The two main reasons chicken owners decide to mix their own feeds are cost and value. Although reputable chicken feeds are available for both layers and chickens being raised for meat, making your own provides added value. You know what is going into the chickens that are producing your food when you make your own feeds. It can also save you money, and in today's economy that's not "chicken feed" anymore.
Ground Versus Whole
While grinding your chicken feed is an option, it's not always necessary. Chickens do not have teeth, but like all birds, food is processed and "ground" in the inner pouch at the base of their neck called the crop. The crop holds small rocks picked up from the ground called "grit" to help mash the foods the birds eat. Chickens can be successfully fed whole grains, and often whole grain is more nutritious than ground, says the Maine Organic Farmers and Gardeners Association. You can also feed a combination of whole and ground grains. Grind a portion of the seed used to create your mix into a coarse powder so that your chickens can digest it easily and make the best use of it. If you transition your birds to whole grains, do so gradually to allow their gizzards to adapt and further develop.
One of the most essential ingredients in a good layer mash is the appropriate level of protein. Chickens need enough protein to produce an egg every day. Layer mash needs to have a 15.5 percent protein content to give your chickens enough energy to do their job. Soybeans, alfalfa and fish meal provide generous portions of protein per pound used and are vital ingredients in layer feeds.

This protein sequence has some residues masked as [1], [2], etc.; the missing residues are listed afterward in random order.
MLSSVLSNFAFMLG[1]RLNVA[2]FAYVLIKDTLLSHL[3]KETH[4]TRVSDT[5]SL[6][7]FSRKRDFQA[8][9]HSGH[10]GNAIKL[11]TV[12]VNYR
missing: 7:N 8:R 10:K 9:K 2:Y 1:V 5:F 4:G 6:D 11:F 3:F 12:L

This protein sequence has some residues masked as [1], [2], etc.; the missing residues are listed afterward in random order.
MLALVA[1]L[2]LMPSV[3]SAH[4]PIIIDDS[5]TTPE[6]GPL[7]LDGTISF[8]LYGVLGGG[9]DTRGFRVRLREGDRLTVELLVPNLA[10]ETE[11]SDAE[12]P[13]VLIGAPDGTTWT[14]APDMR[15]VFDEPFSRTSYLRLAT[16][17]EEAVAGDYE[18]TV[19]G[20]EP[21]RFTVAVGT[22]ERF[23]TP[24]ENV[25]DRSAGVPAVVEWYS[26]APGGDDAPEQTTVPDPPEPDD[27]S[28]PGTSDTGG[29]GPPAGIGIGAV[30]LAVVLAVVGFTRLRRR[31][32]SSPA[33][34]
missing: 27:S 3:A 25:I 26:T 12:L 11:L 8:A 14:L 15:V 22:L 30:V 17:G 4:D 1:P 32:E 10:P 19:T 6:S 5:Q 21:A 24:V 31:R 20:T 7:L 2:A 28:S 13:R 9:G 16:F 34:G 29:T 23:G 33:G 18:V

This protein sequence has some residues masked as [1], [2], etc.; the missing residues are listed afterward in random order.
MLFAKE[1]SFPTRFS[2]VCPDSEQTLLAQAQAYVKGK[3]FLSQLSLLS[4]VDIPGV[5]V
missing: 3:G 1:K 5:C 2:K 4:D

Premix and Pre-Ground Grains
Some of the ingredients for your chicken feed can be purchased already ground, such as the fish meal. These also include probiotics, crab meal, kelp, salt, cultured yeast and flax seed. Whole grains can also be purchased pre-ground in the following varieties: wheat, oats, corn, barley, peas and alfalfa pellets; or you can grind these yourself.
Tami Parrington is the author of five novels along with being a successful SEO and content writer for the past three years. Parrington's journalism experience includes writing for eHow on medical, health and home-related topics as well as writing articles about the types of animals she has raised for years.